I love Mad Men. It has great writing, great eye candy, beautiful set design and costuming, Big Red and the Redettes, and interesting characters. My fictional father, Roger Sterling, shows up and makes me smile. There is something weird going on this season, and not in the weird storyline department. Something is always weird in Mad Men world. There is a problem. It was bound to happen as this occurs whenever a contemporary era engages in nostalgia and uses the past as a framework for a fictional universe. They keep projecting today's problems or situations into the 1960s.
Let's run through some stuff set in 1968:
1. The divorce rate is pretty high for the show. Sterling was divorced twice, Draper, Joan, and now Pete. Hmmm, seems a bit high for the college educted crowd of today, let alone the 1960s.
1a. The SWPL Grantland writers must be watching a different show than me. Draper was banging Sylvia because she is a generational peer of Don, while Don can't relate to his Boomer wife.
2. Two women have made passes and made out with other women. Joan's old roommate in '60, and now Megan's costar in '68.
3. Megan crying at the '68 DNC protest beat downs. I guess a mid-20s woman might have cried, but somehow the national mood was shock and horror at the chaos in the streets.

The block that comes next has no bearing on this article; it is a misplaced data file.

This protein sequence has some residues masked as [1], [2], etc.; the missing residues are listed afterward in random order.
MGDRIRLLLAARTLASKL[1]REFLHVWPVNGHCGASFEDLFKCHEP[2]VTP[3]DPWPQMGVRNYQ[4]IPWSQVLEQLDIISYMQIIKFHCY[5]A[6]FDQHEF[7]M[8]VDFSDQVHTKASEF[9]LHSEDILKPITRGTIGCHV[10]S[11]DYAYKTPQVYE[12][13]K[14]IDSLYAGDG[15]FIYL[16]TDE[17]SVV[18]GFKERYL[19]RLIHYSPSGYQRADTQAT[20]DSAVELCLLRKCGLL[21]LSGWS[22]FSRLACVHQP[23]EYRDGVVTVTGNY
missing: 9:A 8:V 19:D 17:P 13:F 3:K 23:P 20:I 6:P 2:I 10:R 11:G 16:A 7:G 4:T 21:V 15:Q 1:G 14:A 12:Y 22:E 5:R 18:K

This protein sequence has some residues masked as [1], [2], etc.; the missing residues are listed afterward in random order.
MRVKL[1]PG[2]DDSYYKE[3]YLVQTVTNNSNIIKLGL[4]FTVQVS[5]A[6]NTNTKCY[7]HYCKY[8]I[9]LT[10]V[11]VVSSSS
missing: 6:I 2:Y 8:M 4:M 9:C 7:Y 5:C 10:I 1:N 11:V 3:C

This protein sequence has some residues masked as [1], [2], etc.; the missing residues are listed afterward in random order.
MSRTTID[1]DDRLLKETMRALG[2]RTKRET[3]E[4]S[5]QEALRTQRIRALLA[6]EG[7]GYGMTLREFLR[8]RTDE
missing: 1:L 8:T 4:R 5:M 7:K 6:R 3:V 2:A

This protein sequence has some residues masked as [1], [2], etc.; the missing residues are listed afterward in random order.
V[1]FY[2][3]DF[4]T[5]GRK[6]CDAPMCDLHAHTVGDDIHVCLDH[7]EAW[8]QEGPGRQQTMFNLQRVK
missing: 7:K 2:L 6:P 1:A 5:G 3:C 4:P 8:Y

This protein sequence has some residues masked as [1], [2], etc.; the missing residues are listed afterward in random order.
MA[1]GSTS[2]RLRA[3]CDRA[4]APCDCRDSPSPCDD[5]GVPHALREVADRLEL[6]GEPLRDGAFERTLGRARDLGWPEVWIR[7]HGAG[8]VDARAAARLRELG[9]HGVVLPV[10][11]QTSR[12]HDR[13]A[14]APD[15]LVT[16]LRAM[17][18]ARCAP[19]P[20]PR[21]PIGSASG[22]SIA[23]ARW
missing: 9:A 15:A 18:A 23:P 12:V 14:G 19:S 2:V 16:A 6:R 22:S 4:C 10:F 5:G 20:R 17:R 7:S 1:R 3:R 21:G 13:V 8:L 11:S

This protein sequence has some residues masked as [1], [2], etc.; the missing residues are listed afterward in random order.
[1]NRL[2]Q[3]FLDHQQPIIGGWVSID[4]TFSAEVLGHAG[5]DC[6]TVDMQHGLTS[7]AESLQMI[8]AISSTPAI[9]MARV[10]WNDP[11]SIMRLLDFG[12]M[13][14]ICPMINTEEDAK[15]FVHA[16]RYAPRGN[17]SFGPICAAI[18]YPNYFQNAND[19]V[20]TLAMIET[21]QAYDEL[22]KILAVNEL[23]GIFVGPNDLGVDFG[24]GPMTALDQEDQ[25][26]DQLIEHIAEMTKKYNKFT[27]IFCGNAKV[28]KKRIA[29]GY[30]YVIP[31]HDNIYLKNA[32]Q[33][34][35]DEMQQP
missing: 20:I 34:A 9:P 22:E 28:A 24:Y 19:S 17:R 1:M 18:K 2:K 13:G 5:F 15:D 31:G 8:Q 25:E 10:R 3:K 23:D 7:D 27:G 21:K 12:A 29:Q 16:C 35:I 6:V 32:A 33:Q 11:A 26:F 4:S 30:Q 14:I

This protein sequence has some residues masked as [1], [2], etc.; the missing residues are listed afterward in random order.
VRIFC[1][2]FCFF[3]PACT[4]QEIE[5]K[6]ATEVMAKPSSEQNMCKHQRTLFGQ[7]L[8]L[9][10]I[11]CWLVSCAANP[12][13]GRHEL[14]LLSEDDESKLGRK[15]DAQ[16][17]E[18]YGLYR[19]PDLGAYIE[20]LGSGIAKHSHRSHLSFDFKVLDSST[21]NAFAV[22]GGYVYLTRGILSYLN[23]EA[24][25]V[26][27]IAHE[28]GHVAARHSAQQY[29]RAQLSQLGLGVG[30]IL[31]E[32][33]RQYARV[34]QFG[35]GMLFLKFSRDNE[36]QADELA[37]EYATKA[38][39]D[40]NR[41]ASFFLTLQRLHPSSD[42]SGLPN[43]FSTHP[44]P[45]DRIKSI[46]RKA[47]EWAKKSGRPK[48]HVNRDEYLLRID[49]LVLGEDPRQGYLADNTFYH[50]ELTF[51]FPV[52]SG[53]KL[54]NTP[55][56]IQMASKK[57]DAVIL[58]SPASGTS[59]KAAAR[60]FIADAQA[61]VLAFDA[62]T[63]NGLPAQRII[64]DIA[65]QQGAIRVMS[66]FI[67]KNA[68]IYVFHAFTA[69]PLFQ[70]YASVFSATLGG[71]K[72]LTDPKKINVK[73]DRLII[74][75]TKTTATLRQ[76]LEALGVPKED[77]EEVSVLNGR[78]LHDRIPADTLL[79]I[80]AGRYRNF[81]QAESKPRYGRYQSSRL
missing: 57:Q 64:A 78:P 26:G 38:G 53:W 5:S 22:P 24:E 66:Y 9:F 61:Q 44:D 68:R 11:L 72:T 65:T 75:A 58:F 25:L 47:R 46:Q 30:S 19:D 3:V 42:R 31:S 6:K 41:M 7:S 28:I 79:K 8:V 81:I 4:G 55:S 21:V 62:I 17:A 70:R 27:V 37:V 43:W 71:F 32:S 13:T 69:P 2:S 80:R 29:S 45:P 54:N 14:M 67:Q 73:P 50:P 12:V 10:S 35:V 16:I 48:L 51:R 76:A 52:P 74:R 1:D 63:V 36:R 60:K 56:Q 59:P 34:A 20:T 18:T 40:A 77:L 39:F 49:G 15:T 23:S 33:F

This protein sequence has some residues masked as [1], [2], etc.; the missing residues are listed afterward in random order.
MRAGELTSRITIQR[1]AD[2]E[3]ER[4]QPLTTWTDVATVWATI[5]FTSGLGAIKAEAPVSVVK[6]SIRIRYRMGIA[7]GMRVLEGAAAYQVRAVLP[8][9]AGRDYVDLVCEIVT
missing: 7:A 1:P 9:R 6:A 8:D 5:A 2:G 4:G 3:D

4. The Harry-Pete "you're a racist/everybody uses the word racist all of the time" argument in '68. Sorry, this is 40 years ahead of its time.
5. Joan, playing cougar, sleeping with Bob Benson. A late-30s single mom with giant tits but still tips the scales around 180 is going to bang a much younger, handsome and successful Bob Benson. Not in 1968. Benson is swimming in punani with his resume. Holloway is scraping for an older guy, like Sterling, to stabilize her.
These are circumstances of today projected onto a 1960s backdrop. Here is the really funny reflection of current American society in this season of Mad Men. Weiner introduced "Bob Benson", and the Mad Men watchers have all of these little theories of what he's really up to or what his secret is. Maybe Weiner is sitting on the secret, but ahem, does everyone have to have a secret? Nope. Some people are just go getter, apple polishers in the business world. Pete, Sterling, Duck and Benson all represent a type of sales-account guy. I dotter, T crosser Mr Fix It. That is what Bob is. I think Weiner is mocking modern viewers with this. I dislike introducing Benson because with less than 20 episodes to go, Mad Men should be wrapping everything up, not expanding the horizon. I don't want to be distracted by new characters (you too Harry Hamlin). I want to see story arcs wrap up.
Viewers going nuts over what Benson might really be up to are missing the obvious point because they have been programmed to. Benson wants to get ahead. This season has been great for how Don and Roger's world is receding as the new world of business, typified by Benson style guys is rising. He wants to make money and be the best accounts guy he can be. Viewers going into stupid theories on his motivations are revealing more about their internal state and how manipulated they are by media's portrayal of 'normal people. Always hiding something, always up to something, the plain is really evil, and the dangerous males are really benign, single moms are desirable and saints, the disadvantaged aren't more likely to commit crime. You get trained for negative society and have a hard time shaking it off even for the flippant, fictional worlds you watch.